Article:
The Human Papillomavirus, commonly referred to as HPV, has become a widespread concern for women over the last fifteen years. Thanks to developments in modern medicine we also know that this virus can lead to other complications such as herpes, genital warts and several types of cancer. Also, we now know that this virus is very common.
Most of the people who contract HPV are sexually active and contacted it from a sexual partner. They may never know they’ve contracted the virus because symptoms are elusive, which can lead to HPV to be undiagnosed for long periods of time – even years. While annual trips to the gynecologist can help uncover the virus, the HPV vaccination blocks the most common strains of HPV that cause cervical cancer.
The vaccine is administered through three rounds of shots over a time period of six months. Both males and females are eligible for the vaccine since HPV can cause cancers in both sexes. The FDA has licensed the vaccination to be effective for females between the ages of nine and twenty-six. The CDC recommends that all girls that are eleven or twelve years old get the vaccination. But, if the vaccination was not received at a younger age, women have until the age of twenty-six to receive the shot.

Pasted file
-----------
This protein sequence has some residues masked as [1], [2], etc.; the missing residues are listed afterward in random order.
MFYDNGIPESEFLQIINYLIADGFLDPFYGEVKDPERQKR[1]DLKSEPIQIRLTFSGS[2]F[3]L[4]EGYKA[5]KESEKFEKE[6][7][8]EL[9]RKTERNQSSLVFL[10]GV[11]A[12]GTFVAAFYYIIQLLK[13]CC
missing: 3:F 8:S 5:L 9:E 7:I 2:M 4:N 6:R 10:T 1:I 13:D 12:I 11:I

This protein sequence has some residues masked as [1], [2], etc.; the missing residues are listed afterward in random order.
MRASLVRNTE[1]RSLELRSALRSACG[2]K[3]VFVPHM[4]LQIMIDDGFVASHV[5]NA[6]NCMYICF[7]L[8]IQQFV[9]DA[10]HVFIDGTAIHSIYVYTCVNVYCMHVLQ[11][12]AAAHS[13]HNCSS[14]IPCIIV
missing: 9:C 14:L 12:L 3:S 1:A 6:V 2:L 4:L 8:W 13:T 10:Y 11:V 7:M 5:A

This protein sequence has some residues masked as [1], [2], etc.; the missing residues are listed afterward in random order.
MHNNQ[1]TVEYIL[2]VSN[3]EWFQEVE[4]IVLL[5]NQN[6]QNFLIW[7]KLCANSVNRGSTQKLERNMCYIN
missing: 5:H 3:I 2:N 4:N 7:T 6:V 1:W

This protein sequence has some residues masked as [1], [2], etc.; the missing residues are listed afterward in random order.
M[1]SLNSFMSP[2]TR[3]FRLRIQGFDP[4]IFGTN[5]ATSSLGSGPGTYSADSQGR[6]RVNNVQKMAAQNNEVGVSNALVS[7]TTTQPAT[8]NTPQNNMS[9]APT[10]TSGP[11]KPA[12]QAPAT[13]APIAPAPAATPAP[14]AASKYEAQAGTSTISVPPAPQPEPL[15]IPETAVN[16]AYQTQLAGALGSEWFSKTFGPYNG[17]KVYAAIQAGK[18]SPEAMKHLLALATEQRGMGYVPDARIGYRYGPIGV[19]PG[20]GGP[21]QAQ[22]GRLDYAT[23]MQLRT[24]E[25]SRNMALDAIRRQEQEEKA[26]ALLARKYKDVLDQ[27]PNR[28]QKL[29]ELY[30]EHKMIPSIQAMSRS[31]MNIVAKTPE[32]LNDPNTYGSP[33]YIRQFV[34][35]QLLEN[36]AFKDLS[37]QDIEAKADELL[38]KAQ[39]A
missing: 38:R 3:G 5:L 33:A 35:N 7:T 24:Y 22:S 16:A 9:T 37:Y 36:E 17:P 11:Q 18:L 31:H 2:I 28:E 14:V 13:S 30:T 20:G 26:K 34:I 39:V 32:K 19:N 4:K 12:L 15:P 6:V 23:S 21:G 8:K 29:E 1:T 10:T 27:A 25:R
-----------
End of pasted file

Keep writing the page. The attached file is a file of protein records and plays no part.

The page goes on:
It is important to note that recommending girls aged eleven or twelve to receive an immunization for a sexually transmitted disease has been a hot topic of debate. While many parents believe that the precaution would encourage their children to become promiscuous, the truth is that the immunization works best if all three doses can be delivered well before a child becomes sexually active. Additionally, the vaccine helps children’s immune systems by producing a higher count of antibodies to fight infection.
Furthermore, there have been concerns among parent in regards to safety. The FDA has confirmed that the vaccine is both safe and effective. The immunizations have been tested in many countries and approximately 46,000 people in the United States as of 2012. In these studies, there have been no serious side effects related to the vaccine. Though, as with many other shots, soreness at the administration site is regular.
Also, it is vital for both men and women to be vaccinated prior to the possibility of exposure to the virus. While the shot prevents HPV, it will not treat an existing infection. Additionally, women should undergo an annual cervical cancer screening by their gynecologist even if they did receive the vaccine.